As a leader of the local community, Chairman Amin bans every kind of image in his water-locked village in rural Bangladesh. He even goes on to claim that imagination is also sinful since it...
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A housemaid is killed by a local landlord's son. His servant takes the blame for the murder, to save the landlord's mentally ill son and is marooned in an island named Monpura. There the ... See full summary »
Another brilliant story from one of the marvels of literature- born genius Humayun Ahmed. A group of Dhaka University friends plan to visit St. Martins, a beautiful natural coral island, ... See full summary »
A woman breaks with traditional Muslim culture by living with her boyfriend before getting married, but when the relationship ends, she must face the harsh consequences of being an outcast in her community.
Mostofa Sarwar Farooki
Nusrat Imroz Tisha,
Rashed Uddin Ahmed Topu
Just as Moses was found in the river Nile, an infant is rescued from a river, and adopted by Miraj, Karim and Sajib in turns over the years, only to be abandoned at the various stages of ... See full summary »
In the middle of the 1971;curfew is going on all over the Bangladesh. The liberation army is operated as effective guerrilla force - Badiul Alam is one them. Alam plans for starting ... See full summary »
Bilkis Banu, lost her husband Hasan on the bloody night of 25th March 1971. She tries to forget him and concentrate on the urban guerrilla movements of Dhaka with Altaf Mahmud, Shahadat, ... See full summary »
The second movie directed by Humayun Ahmed. A village drama interweave around a charming girl, a folk singer, his love interest and the local aristocratic family's involvement, the movie provide with some beautiful songs.
Ayna is an actor and the prison is his stage. He slips into the characters of the powerful convicted in exchange of money and take their place in prison. This strange profession is borne ... See full summary »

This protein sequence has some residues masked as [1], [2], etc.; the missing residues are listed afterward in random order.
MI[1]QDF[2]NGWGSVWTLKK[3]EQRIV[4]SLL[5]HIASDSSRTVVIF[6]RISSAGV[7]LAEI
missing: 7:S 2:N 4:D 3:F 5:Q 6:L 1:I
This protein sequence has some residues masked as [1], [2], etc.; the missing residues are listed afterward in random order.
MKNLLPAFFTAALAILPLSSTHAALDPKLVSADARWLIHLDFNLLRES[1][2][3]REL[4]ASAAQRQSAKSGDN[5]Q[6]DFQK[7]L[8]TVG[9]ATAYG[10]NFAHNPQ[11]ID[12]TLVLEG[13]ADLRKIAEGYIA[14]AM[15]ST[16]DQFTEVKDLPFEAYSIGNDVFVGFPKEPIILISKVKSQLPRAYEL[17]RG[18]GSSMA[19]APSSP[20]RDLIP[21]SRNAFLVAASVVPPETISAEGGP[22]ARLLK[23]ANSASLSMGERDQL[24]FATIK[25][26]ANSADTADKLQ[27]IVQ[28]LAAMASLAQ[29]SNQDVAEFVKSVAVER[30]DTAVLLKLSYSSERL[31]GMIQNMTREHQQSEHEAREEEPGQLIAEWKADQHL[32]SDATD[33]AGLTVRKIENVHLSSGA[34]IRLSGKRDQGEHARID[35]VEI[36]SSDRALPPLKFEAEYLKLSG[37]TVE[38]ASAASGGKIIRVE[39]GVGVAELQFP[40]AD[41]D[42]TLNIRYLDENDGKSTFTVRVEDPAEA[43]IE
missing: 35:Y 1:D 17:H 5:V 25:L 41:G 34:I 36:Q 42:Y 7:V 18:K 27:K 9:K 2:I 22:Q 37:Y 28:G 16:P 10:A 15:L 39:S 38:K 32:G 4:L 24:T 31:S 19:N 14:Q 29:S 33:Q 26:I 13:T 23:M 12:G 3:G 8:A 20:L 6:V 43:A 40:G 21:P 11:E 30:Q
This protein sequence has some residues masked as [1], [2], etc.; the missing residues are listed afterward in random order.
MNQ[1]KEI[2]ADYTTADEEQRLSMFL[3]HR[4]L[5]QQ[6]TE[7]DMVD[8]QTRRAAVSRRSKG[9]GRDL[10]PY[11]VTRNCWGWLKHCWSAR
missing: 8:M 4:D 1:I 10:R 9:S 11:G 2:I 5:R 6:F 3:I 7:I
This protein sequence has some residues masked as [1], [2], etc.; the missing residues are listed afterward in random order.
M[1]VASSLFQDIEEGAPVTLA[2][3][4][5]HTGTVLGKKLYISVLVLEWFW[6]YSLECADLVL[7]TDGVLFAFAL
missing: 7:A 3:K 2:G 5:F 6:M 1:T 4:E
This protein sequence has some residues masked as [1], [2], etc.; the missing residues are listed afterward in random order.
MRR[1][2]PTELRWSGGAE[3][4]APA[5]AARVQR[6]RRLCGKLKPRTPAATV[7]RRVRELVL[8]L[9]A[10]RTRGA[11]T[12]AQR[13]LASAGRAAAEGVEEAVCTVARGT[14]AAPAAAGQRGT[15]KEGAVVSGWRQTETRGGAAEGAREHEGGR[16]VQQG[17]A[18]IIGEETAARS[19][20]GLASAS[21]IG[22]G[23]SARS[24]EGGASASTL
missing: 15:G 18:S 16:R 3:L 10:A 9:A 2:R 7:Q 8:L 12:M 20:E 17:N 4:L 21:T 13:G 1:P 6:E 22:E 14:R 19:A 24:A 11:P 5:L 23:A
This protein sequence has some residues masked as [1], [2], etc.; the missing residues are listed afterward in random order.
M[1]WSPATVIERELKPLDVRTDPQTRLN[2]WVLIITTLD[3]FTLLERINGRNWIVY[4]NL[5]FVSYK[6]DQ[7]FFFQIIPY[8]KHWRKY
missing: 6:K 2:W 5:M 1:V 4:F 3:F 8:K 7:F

As a leader of the local community, Chairman Amin bans every kind of image in his water-locked village in rural Bangladesh. He even goes on to claim that imagination is also sinful since it gives one the license to infiltrate into any prohibited territory. But change is a desperate wind that is difficult to resist by shutting the window. The tension between this traditional window and modern wind grows to such an extent that it starts to leave a ripple effect on the lives of a group of typically colorful, eccentric, and emotional people living in that village. But at the very end of the film, Television, which he hated so much, comes to the rescue and helps Chairman Amin reach a transcendental state where he and his God are unified. A new twist to the story makes him embrace IMAGE and IMAGINATION Written by
Mehedhi Al Nahiyan
I went to the cinema on the very first show with enormous positive anticipation about this film as it has got the highest media hype in our country. The film entertained me on various angles but I was not mesmerized or something like that. I was convinced that it was a good film because of the intriguing content, standout performance by one of the main actors - Mosharraf Karim, and the twist in the later part of the movie. The cinematography could have been much better. The director used the "handheld camera" technique in random sequences and it didn't serve the point. As we all know that this technique is mainly used to create intensity in an intense sequence. Misunderstanding this concept, can create viewing disturbance. I would have talked about some more aspects but unfortunately I won't. Because this film does not deserve the actual criticism. Let me tell you why.
The main shocking fact about the film is, this film is a total conceptual copy of another Turkish film "Vizontele". The main concept in both films is, bringing a television to a remote village and creating the story of how the people and the society react to it. The design of the script in both movies are aimed to entertain the audience by the situational humor and the shocking ending. I would say that in case of disturbing ending, the Turkish film was light years ahead. It slaps you hard out of nowhere. In "Television", the same scripting design was followed by the writer and it might move you if you didn't see the Turkish one. But as a Director like Sarwar Farooki, I am deeply disappointed by this silly attempt of deceiving the audience. After finding all these, I totally lost all the charm about this movie and I think the director should answer this grand theft.
Mostafa Farooki is a very popular director and a creative one. But if he starts thinking that he can watch the less known movies of world cinema (in fact, "Vizontele" is not so less known) and make movies out of those, he should just join the mainstream Bangla Cinema and do the Bollywood rip offs. It would be easier, isn't it?
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